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Aloe Vera Deserves Great Recognition
 
 
There are many amazing products that nature has given us, one of which is Aloe Vera. Aloe Vera has been used as a traditional remedy for many ailments throughout the years, but it deserves great recognition for its long list of health benefits beyond the skin. Did you know there are approximately 75 active constituents that have been isolated from Aloe Vera? Some of which are: Vitamin A, C and E (antioxidants), Vitamins B12, Folic Acid and Choline, which help to
neutralize free radicals. It contains eight different enzymes (including amylase, cellulase, lipase and peroxidase, etc.), which can help to reduce inflammation when applied to the skin or improve digestion and gut health when taken in juice form. Aloe Vera contains minerals such as calcium, chromium, selenium, magnesium, manganese, potassium and zinc, each with a different metabolic benefit to your health. Aloe contains specific sugars (mucopolysaccharides and polysaccharides,) derived from the outer layer of the plant. Some of which you may recognize; mannose, and the most common being glucomannan, (fibre type product). The laxative effect of Aloe (when taken internally) comes from a natural compound called “Anthraquinones,” These same compounds have analgesic, antibacterial and antiviral effects when used topically. What was surprising to us is that Aloe Vera also contains natural plant sterols, which have anti-inflammatory actions. It also contains 20 of the 22 different types of human-required amino acids and seven of the eight essential amino acids. Lastly, it contains salicylic acid, which when used topically possesses anti-inflammatory and antibacterial properties and “Saponins” that are the soapy substances that have cleansing and antiseptic properties.
 
 
How to use Aloe Vera
 
 
It is critical to recognize that the Aloe Vera used for sunburns and purchased in your pharmacy isle is not the same type of Aloe that we are discussing here. In many cases, the “over the counter” types of Aloe Vera are not pure aloe and may contain other ingredients that limit their use to topical only. The Aloe Vera that we are discussing is organic and 100% aloe. The most known brand being “Lily of the Desert.” The aloe gel can be added into your shampoo and conditioner for an itchy, dry scalp. Drinking aloe juice has been shown to help alleviate constipation by increasing water in the intestine, which in turn stimulates the secretion and intestinal peristalsis. It is also beneficial for heartburn and acid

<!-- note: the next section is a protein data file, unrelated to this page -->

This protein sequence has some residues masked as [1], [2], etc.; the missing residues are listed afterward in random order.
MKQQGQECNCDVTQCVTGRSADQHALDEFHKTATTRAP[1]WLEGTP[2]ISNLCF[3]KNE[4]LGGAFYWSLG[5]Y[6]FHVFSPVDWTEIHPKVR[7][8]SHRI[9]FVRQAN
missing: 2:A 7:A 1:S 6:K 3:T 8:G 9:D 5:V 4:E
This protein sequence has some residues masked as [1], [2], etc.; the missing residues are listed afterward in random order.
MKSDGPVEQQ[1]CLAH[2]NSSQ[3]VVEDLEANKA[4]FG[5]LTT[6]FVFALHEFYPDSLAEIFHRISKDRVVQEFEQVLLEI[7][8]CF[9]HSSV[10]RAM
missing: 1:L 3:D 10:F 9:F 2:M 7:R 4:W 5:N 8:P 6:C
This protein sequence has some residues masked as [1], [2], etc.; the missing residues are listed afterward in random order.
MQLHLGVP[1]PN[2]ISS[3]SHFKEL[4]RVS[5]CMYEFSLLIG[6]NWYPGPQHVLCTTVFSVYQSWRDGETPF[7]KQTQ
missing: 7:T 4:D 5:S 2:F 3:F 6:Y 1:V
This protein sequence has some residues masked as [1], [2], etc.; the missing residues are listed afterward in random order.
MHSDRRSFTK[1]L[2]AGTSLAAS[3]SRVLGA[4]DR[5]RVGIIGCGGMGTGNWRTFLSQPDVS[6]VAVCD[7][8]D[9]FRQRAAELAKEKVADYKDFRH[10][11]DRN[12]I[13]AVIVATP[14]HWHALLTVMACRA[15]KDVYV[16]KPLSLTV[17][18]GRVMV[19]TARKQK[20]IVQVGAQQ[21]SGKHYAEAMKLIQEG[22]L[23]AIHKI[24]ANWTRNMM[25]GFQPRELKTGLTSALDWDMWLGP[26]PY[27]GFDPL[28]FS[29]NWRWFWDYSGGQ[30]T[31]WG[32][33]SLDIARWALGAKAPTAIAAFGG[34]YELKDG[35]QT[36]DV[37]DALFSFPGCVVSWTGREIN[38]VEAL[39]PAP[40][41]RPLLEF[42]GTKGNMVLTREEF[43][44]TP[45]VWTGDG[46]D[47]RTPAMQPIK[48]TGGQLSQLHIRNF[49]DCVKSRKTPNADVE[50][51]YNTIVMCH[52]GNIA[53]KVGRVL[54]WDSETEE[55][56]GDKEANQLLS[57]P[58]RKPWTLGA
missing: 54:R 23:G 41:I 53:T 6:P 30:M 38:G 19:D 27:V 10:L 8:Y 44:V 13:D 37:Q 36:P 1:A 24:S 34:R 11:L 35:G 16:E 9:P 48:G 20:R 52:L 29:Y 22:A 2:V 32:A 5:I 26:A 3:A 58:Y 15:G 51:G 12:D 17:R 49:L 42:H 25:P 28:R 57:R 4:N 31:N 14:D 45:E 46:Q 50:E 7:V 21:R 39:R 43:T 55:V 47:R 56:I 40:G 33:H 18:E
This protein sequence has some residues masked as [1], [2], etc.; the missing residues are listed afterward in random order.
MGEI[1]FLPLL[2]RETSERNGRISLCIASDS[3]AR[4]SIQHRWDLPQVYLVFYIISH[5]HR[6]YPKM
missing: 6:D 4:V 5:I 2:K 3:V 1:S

reflux by soothing the digestive tract. The most recognized use for Aloe Vera Gel is to relieve the inflammation and pain associated with a sunburn and to promote the healing of your damaged skin. However, based on its far-reaching benefits, there are other ways to incorporate Aloe Vera into your daily regimen. Try adding a bit of the gel (the internal use form only) to your toothpaste or using the juice as a mouthwash – the naturally occurring antibacterial chemicals may help to remove plaque. If you have candida overgrowth, you can try a small amount of the internal-use gel vaginally and drink a small amount of the juice to help reduce bacterial growth. Consider using the aloe juice as a facial astringent and the gel as a topical moisturizer for acne, topical candida or rashes. Aloe Vera Gel can also help improve dry skin by helping to increase collagen and elastin and may help improve skin conditions such as psoriasis by decreasing the redness, peeling and pain. Just because this plant provides many “wow” benefits does not mean you can or should consume it in high doses every day. With excessively prolonged internal use, it can cause diarrhea, vomiting, and stomach cramps. Topically, it can cause temporary burning and stinging. Do not use Aloe Vera if you have an allergy to Liliaceous plants (onions, garlic, tulips, etc.) Pregnant women must NOT take Aloe Vera, as it can have toxic effects on their embryo and fetus. People with heart or kidney problems should be careful taking Aloe Vera as it can create an imbalance in the body’s electrolytes and cause potassium deficiency. Drinking the diluted juice reduces adverse effects.
 
 
Resources
 
https://www.ncbi.nlm.nih.gov/pmc/articles/PMC2763764/
https://www.ncbi.nlm.nih.gov/pmc/articles/PMC3611630/
https://www.ncbi.nlm.nih.gov/pubmed/27703614
https://www.ncbi.nlm.nih.gov/pubmed/20888359
https://www.ncbi.nlm.nih.gov/pubmed/14987320
https://www.ncbi.nlm.nih.gov/pubmed/15857459/
https://www.ncbi.nlm.nih.gov/books/NBK92765/
 
 
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